A Brilliant Young Mind, sadly changed from its far-superior UK title, X + Y, is a film that shows how much a fairly overdone concept can be elevated with outstanding performances, very thoughtful casting, and an intriguing directorial vision. It’s not the most innovative piece in the world, but for the kind of sentimental comfort food it’s aiming to be, it’s satisfying and even moving. Should you watch this movie? I think you should.
Toronto residents can watch a special theatrical screening of Gilda at The Royal tonight at 7:30 p.m., presented by the Ladies of Burlesque.
Without Gilda, my life would have been very different. As a naïve young English major at UC Santa Barbara, I registered for a Film Noir class to fulfill a requirement for my degree. I wasn’t new to old cinema; the giant poster of James Dean on my bedroom door and my stash of Gary Cooper movies recorded onto VHS were a testament to that. I didn’t know, however, about German Expressionism, Jim Thompson novels, the word “chiaroscuro,” or how important Citizen Kane was to the development of the noir style. I would soon learn.
By Tim Murr
There is no good reason Thor weren’t bigger than KISS. Oh, sure, there were reasons, but not good ones. Starting out in the body building world before moving on to rock and roll, Jon Mikl Thor made a name for himself with feats of strength and great stage presence. His first serious foray into rock as Thor was a glam classic (Keep The Dogs Away, 1977). It should have been huge. It was not.
The most cursory viewing of Radu Muntean’s One Floor Below reveals a very banal, uninteresting portrayal of a man who does nothing, and frankly, that’s the point. Examining the Romanian thriller beneath the surface, however, provokes some hard questions about what it means to exist in society and the responsibility we have to each other in times of tragedy and danger.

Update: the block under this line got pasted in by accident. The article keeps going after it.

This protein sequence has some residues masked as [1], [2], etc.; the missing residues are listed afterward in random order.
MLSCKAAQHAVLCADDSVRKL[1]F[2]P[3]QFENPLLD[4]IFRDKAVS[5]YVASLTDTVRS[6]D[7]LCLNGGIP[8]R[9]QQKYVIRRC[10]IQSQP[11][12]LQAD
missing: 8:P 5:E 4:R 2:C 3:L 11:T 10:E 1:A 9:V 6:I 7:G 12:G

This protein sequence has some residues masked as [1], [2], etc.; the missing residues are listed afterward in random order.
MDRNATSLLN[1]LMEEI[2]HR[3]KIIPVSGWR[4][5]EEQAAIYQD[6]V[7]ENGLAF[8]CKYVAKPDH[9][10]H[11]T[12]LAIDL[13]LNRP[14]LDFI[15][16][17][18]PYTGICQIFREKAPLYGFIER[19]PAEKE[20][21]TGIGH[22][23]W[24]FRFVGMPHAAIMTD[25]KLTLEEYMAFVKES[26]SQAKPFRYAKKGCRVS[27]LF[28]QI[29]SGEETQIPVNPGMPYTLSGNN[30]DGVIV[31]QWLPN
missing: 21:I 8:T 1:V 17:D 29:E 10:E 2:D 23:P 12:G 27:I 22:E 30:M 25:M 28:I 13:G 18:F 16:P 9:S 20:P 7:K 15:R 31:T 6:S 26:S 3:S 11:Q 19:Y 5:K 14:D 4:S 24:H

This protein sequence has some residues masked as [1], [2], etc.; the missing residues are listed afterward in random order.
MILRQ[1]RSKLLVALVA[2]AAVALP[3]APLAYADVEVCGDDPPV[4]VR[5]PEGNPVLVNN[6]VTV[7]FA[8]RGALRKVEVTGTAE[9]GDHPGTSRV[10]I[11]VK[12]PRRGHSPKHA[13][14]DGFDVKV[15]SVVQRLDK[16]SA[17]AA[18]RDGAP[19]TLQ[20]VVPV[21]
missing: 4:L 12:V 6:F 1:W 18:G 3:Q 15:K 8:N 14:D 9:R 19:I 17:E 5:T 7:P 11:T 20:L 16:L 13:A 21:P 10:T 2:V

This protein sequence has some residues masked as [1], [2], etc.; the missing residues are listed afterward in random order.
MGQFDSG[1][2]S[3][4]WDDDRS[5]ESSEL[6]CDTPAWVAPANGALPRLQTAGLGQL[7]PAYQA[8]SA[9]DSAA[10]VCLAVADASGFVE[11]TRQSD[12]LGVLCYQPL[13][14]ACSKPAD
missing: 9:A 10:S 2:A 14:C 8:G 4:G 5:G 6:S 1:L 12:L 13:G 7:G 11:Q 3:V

By Tim Murr
“Get upstairs, fuck face! I can’t keep God waiting!”
Recently, Arrow Video released a gorgeous Hellraiser box set. In 2014, we finally got the director’s cut of Nightbreed. But still, on the film’s 30th anniversary, there is no news of a DVD/Blu-Ray release of Rawhead Rex!
The horror genre loves a good controversy, but not all controversies are created equal. The Forest, from director Jason Zada, has taken criticism not for violence and gore, but about whether it exoticizes its Japanese location or trivializes the problem of suicide. As it turns out, though, there’s more than that to dislike about this sub-par movie.
By Tim Murr
The weight of the world is on the shoulders of 15-year-old Faith. She’s forced to go to school and act like everything’s normal while her father is dying of leukemia. Faith rages at the unfairness and hopelessness of it all until her new field hockey coach, Sissy, approaches her with an offer to cure her father, using intimate knowledge of ancient witchcraft. In exchange, Faith only has to have a baby for Sissy.
These sort of things always work out, right?
“The Black Cat” isn’t usually the first story that comes to mind when people think of Edgar Allan Poe. It tends to get overshadowed by his poem, “The Raven,” or his story, “The Tell-tale Heart,” which actually shares a lot of plot devices with “The Black Cat,” but that’s not important right now. What is important is that Poe’s work is public domain. No one owns it. That makes his work ripe for the gutting by film producers and writers. Slap Poe’s name on it somewhere and you’ve got a built-in audience of horror fans and American Literature majors.
Roger Corman certainly made his nut making quickie Poe flicks, but that’s not important right now, either. What is important is what happened to “The Black Cat” in the hands of two stylistically different Italian directors, horror maestro Lucio Fulci and giallo king Sergio Martino. Their two versions of Poe’s old tale can be found in one beautiful box set from Arrow Video.
By Tim Murr
Many movies have attempted to capture the coming of age journey, of misfits finding their path and rising to their true potential or becoming the hero they were always meant to be. Deathgasm proves that most of these movies are utter bullshit.